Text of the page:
Inotsiavik Centre in Labrador wins $1M Arctic Inspiration Prize

Inotsiavik Centre in Labrador wins $1 million Arctic Inspiration Prize

An Inuit cultural project based in northern Labrador walked away with this year’s $1 million Arctic Inspiration Prize (AIP).

The Inotsiavik Centre project is the latest Arctic Inspiration Prize winner to take home the organization’s biggest annual prize.

The AIP provides money for northern innovation projects with a focus on education, health and wellbeing, culture, arts and language, science and traditional knowledge, climate change and the economy.

Each year, it awards one $1 million prize, up to four prizes of up to $500,000 each and up to seven youth prizes of up to $100,000 each. This year more than $3.2 million was awarded to ten teams from across the North.

The 12th annual ceremony was held at the Kwanlin Dün Cultural Centre in Whitehorse on Tuesday evening. According to organizers, the annual prize is the largest in Canada.

Nicholas Flowers, a team member with the Inotsiavik Centre, said he was “speechless” about the win.

“It’s incredible…we are very grateful,” he said.

The team plans to open a not-for-profit cultural centre in Hopedale which is part of Nunatsiavut, the Inuit territory in Labrador. The project aims to revitalize the Inuttitut language and culture by providing accessible education and programming to Inuit.

“The $1 million isn’t for us, it’s for Nunatsiavut, it’s for all Nunatsiavutvummiutut as a whole,” Flowers said.

‘A big win’

AIP 2024
The Inotsiavik Centre project, based in Labrador, was awarded the 2024 $1 million dollar prize. Photo: Alistair Maitland/AIP

In addition to the $1 million prize, five teams received prizes of up to $500,000 each.

A therapeutic farm school based in Yukon received $500,000. The program is designed for K-12 students with disabilities, particularly those with neurodiversities such as Autism, ADHD, and other cognitive delays. The program will incorporate an on-the-land First Nations perspective.

Thay K’i Anint’I, also based in Yukon, was awarded $499,000 to offer recovery and wellness programming to support individual and community health recovery programs built around Indigenous culture and western practices.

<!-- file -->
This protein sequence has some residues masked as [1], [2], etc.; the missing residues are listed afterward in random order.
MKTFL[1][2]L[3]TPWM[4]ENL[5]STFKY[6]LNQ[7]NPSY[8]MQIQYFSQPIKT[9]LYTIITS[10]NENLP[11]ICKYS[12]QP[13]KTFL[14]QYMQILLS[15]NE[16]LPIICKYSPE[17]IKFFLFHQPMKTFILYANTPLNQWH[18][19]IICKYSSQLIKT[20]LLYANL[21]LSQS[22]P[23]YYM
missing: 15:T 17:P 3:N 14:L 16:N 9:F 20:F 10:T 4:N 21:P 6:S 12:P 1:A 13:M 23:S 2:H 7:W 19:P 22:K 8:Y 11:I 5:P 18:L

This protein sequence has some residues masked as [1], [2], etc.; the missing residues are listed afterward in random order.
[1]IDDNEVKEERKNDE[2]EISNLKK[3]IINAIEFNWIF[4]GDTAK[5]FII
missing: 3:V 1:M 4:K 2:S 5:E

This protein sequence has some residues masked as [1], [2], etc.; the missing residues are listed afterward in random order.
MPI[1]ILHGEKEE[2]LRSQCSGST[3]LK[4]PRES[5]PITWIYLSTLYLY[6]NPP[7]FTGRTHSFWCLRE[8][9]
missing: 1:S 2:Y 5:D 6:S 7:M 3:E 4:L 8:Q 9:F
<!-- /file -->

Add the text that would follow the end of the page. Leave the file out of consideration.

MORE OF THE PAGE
Lena Onalik, team leader for Hebron and Nutak Reunions, is excited to put its almost $300,000 prize money to good use.

The project will help transport able-bodied Elders evicted from the communities of Hebron and Nutak in Labrador in the 1950s back to their homeland for a healing trip in July.

“To have actually succeeded in getting the funding is a big win for us,” she said.

Onalik said the prize will be used towards flights, securing ships, accommodations and other necessities.

“It’s time. It needs to happen. They’re not getting any younger. We already know Elders are not going to be able to make it home because of their health…Everyone is going to have the chance to be honored and acknowledged while we’re there,” she said.

Youth teams

AIP 2024
The AIP ceremony was held at the Kwanlin Dün Cultural Centre in Whitehorse. Photo: Alistair Maitland/AIP

Four teams were also awarded prizes in the youth category, including the Youth Coalition 4 Food Security North.

Its $100,000 prize will go towards connecting youth with food initiatives across northern Canada.

“This is a project of love and compassion and for youth to be leaders in their communities,” said team leader Meesha Wittkopf.

The AIP is funded by the Arctic Inspiration Prize charitable trust, which is made up of Indigenous organizations, governments, industry and other partners from across Canada.

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